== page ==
President Donald Trump says the new tax law “for the most part … wiped out” the estate tax. But while fewer people would have to pay it, revenue from estate taxes is expected to be cut by only a third over the next eight years. And then the changes would expire.
Trump, Dec. 20: One thing, very important for the farmers — the great farmers and the great small business owners that were forced to sell their businesses at bargain-basement numbers: We have provided, for the most part, estate taxes wiped out so they can keep their farms in the family. And that, to me, is a very big factor — very big.
As we have written before, the estate tax affects very few farms or small businesses. A study published last year, and updated in March, by the Economic Research Service of the U.S. Department of Agriculture estimated that 38,328 farms would become part of estates in 2016. Of those, only 0.42 percent — 161 estates — would owe any estate tax at all.
Separate research by the nonpartisan Tax Policy Center puts the number even lower. TPC estimates that only 50 farms and closely held businesses will pay any estate tax in 2017.
But here, we are focusing on Trump’s claim that the estate tax was “for the most part … wiped out.”
Under previous law, any assets from estates valued at more than $5.49 million (nearly $11 million for couples) will be subject to the estate tax in the 2017 tax year, according to the IRS. The new law doubles the estate tax exemption to $11.2 million ($22.4 million for couples). That provision expires at the end of 2025.
An analysis by the Tax Policy Center of the estate tax changes proposed in the Senate version of the bill — which ultimately were adopted in the final bill that became law — shows that while the number of people who would have to pay an estate tax would drop from 5,500 to 1,700 in 2018, the tax revenues from the estate tax would drop by only about a third, from $20.4 billion to $13.6 billion. That pattern remains — with estate tax revenue about a third lower than it would be under current law — over the next eight years, until the provision sunsets.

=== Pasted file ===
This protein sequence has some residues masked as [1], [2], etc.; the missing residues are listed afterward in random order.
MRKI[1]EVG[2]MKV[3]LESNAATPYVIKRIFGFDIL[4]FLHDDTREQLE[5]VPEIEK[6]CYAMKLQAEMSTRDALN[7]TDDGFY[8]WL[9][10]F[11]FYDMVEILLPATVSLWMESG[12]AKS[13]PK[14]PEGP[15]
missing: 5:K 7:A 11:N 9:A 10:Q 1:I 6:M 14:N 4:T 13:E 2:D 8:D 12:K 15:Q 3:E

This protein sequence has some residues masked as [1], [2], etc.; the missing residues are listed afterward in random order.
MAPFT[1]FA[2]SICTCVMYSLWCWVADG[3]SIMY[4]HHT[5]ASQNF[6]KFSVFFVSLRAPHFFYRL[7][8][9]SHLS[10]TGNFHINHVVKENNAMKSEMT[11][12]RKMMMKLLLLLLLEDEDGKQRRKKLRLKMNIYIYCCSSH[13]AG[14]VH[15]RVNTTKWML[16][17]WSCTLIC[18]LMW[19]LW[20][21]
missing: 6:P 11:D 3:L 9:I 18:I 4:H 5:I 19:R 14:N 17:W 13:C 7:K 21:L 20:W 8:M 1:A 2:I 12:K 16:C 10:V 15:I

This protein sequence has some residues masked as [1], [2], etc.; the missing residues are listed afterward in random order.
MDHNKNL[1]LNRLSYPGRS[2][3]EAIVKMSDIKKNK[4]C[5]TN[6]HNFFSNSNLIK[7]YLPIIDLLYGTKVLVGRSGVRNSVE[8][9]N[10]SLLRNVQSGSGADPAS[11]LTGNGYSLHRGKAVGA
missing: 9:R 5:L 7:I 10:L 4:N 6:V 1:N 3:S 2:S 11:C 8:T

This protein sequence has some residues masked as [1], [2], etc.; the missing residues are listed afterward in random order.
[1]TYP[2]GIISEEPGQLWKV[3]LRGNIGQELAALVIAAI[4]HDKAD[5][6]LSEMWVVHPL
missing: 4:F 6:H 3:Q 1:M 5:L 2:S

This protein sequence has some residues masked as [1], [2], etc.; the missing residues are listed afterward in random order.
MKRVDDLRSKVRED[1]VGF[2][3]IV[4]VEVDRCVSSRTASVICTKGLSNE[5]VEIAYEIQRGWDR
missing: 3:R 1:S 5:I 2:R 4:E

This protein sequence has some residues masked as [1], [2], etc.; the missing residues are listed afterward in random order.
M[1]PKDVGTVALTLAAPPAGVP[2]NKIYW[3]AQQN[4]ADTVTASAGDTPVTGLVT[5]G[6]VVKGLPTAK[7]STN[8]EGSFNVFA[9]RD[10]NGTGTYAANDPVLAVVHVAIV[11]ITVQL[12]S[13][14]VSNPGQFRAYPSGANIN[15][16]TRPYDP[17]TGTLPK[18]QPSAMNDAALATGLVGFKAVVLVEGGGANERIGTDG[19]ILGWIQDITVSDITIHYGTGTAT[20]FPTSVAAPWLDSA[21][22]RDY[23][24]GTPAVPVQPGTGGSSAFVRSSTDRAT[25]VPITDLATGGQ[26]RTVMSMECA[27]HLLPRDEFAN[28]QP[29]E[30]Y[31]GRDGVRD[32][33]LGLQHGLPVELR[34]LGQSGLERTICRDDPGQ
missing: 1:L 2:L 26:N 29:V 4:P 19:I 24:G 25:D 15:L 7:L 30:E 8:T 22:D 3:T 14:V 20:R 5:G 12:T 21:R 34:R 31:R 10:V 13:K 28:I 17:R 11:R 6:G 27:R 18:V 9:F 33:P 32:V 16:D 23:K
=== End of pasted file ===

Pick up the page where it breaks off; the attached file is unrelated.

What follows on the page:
“Most estate tax is paid by extremely wealthy people, so even doubling the exemption leaves most of it in place,” Eric Toder, co-director of the Tax Policy Center, told us in an email.
It does, however, eliminate estate tax liability for people with estate assets between about $5.6 million and $11.2 million (or double for couples).
As we noted earlier, the doubling of the estate tax exemption level expires at the end of 2025. So, unless a future Congress extends it, the estate tax would revert to the previous level — and would actually be slightly higher because of the substitution of the chained CPI for the current Consumer Price Index formula, Toder said.
In other words, the changes to the estate tax are — as written — temporary. And even in the years when the exemption level has been doubled, the estate taxes paid are expected to drop by about a third third (even as the number of people who will have to pay it is cut by nearly 70 percent). That’s not “wiped out.”